Updated: Apr 9
by Jackie Torres, '22
After several successful singles and two EPs, Danish artist Soleima has released her debut album, "Powerslide." The album is a well-paced, and cohesive body of work. Her soft vocals mixed with a blend of electronica and R&B create a unique and memorable sound. While the album’s aesthetic can be described as sugary and laid-back, Soleima’s lyrics prove otherwise. It is a shameless reflection of Soleima's quarrel with herself.
The album opens with the single, and potential earworm, “Roses,” an honest take on self-love, which is also a constant motif throughout the album. The song is easily one that stands out from the nine other tracks, as it almost strays from a manufactured sound with a cool guitar riff throughout. Lyrics from the pre-chorus: “But are roses red and are violets blue? / So what the f– did you think that you could do?” are catchy and still ring after the next track starts.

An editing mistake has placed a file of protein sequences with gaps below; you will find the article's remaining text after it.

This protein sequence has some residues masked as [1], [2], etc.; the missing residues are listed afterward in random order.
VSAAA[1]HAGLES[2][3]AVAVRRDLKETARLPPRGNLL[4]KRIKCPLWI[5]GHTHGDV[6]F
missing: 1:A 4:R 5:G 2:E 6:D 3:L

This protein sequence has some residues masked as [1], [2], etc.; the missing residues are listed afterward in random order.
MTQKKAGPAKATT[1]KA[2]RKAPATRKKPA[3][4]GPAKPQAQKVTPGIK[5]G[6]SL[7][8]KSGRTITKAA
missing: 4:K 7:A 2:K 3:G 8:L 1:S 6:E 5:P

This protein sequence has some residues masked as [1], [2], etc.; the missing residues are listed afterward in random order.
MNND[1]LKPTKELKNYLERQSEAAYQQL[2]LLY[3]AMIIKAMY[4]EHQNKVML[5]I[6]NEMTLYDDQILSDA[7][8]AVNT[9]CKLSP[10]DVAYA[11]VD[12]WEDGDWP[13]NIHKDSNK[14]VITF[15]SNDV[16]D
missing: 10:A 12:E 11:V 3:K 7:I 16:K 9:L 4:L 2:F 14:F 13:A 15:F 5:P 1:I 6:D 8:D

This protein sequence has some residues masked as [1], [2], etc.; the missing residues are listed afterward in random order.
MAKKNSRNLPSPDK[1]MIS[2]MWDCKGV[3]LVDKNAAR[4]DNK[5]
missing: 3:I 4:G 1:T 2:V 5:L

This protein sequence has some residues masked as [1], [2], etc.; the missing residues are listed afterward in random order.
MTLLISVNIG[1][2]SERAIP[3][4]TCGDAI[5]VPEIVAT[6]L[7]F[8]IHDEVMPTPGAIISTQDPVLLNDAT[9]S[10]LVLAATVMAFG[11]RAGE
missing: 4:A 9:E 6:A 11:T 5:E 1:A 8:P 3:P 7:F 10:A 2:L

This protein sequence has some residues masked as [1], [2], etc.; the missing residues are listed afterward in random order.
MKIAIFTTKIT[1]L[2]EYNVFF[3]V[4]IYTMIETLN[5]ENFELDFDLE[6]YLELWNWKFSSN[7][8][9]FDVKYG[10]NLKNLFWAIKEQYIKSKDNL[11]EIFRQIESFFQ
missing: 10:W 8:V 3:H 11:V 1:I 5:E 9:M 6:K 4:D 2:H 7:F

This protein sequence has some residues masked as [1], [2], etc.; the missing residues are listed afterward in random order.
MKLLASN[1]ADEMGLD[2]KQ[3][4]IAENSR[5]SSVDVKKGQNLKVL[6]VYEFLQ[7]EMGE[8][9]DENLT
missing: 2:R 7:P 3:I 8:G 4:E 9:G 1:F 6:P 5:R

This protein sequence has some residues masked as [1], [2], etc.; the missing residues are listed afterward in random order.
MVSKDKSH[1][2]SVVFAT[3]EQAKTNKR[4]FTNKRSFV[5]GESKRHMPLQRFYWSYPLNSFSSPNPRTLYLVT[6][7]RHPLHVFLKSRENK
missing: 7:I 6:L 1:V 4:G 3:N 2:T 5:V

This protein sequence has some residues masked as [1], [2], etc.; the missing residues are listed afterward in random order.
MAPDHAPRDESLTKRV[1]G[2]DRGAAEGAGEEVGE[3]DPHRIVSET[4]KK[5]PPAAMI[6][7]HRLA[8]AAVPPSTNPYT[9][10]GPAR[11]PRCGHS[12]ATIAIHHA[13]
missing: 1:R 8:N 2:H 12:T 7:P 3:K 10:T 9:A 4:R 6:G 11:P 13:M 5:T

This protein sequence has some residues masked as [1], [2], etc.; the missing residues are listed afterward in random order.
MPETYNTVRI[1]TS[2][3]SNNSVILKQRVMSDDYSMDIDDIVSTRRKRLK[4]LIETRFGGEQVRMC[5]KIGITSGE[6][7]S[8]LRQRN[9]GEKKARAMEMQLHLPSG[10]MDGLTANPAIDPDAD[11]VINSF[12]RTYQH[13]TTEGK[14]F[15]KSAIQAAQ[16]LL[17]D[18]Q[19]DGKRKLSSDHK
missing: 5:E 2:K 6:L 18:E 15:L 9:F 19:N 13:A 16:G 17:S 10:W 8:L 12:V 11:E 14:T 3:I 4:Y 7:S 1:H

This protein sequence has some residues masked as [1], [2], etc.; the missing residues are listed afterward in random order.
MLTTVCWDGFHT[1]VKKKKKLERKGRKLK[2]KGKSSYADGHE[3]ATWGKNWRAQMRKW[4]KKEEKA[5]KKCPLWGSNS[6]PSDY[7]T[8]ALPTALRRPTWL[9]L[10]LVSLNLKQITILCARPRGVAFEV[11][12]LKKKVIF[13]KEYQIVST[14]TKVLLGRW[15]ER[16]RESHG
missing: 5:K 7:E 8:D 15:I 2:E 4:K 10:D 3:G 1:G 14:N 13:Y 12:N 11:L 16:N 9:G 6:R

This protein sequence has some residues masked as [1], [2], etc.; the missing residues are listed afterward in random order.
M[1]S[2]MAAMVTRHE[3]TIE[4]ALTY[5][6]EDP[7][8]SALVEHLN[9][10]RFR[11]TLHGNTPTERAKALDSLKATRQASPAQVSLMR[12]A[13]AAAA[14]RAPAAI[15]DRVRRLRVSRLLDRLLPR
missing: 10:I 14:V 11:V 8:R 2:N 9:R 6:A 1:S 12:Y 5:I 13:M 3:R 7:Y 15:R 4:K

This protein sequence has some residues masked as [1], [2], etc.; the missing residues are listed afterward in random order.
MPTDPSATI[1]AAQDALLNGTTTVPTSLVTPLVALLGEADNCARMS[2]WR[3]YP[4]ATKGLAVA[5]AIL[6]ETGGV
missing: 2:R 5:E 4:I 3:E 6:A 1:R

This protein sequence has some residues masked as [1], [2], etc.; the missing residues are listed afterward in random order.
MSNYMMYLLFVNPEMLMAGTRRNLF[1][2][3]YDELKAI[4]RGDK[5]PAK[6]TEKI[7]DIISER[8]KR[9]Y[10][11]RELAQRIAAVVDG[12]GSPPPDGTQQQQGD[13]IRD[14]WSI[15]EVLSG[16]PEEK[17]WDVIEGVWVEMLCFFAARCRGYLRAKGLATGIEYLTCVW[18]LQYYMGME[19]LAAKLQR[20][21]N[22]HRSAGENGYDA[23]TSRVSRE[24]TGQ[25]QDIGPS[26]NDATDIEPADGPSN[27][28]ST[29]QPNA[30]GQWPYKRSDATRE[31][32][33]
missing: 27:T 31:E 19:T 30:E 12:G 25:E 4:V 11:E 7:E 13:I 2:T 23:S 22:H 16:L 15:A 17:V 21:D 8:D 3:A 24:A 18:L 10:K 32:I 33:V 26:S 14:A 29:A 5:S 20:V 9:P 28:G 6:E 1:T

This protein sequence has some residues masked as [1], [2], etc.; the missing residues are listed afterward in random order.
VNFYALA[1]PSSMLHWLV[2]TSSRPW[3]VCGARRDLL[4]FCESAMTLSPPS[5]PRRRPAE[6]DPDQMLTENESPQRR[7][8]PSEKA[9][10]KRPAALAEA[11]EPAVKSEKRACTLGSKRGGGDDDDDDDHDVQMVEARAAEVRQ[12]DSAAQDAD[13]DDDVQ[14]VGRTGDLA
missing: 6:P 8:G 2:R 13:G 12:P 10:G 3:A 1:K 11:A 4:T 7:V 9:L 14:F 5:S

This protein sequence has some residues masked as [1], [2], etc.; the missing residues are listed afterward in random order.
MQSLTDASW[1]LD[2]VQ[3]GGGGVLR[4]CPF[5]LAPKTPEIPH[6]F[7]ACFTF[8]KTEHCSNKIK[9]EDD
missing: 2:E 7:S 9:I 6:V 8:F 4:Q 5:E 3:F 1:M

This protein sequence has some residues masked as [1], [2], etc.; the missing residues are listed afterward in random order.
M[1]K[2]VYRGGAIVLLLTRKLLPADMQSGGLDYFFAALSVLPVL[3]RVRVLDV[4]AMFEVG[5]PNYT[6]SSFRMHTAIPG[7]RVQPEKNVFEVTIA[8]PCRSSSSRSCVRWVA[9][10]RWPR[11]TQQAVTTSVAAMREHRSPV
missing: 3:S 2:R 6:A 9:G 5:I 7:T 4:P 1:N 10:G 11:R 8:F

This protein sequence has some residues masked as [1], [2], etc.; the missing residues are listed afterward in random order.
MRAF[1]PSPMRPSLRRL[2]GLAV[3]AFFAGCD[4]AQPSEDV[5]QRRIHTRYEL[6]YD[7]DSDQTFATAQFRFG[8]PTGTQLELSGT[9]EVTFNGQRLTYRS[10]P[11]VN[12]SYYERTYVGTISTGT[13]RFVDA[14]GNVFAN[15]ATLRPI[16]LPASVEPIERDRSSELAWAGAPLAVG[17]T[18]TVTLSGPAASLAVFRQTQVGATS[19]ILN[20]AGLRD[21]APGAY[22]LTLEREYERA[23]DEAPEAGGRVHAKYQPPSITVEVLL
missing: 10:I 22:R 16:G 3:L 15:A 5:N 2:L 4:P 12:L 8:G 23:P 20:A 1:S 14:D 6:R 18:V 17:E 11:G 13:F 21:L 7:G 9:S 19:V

“Grind,” follows with tempestuous lyrics, obscured by a syrupy and full-bodied sound, followed by the nearly angelic vocal layering and effervescence of “Hustlin,’” “Cheers for the Tears,” a peculiar amalgamation of reggae and ambience, and the unexpected intensity of a synthetic orchestra in “We’re Going Home.”
One of Powerslide’s most outstanding moments was in “Grind,” saying: “’Cause when you’re gone / I’m a f–ing wreck.” The lyrics are an acknowledgement of the artist’s predicament and the synchronization between the lyrics and declination of the beat is undeniably satisfying.
Overall, Soleima’s debut is a melancholic gem and remains true to her sound. While the middle plateaus and the entirety of the piece just about skirts around repetition—the aesthetic was well composed and pleasing to listen to. It’s something that one would listen to on a car ride in the middle of the night. And Powerslide leaves you to sit with your own nostalgia long after the car ride is over.
Stay tuned for our exclusive interview with Soleima this Wednesday.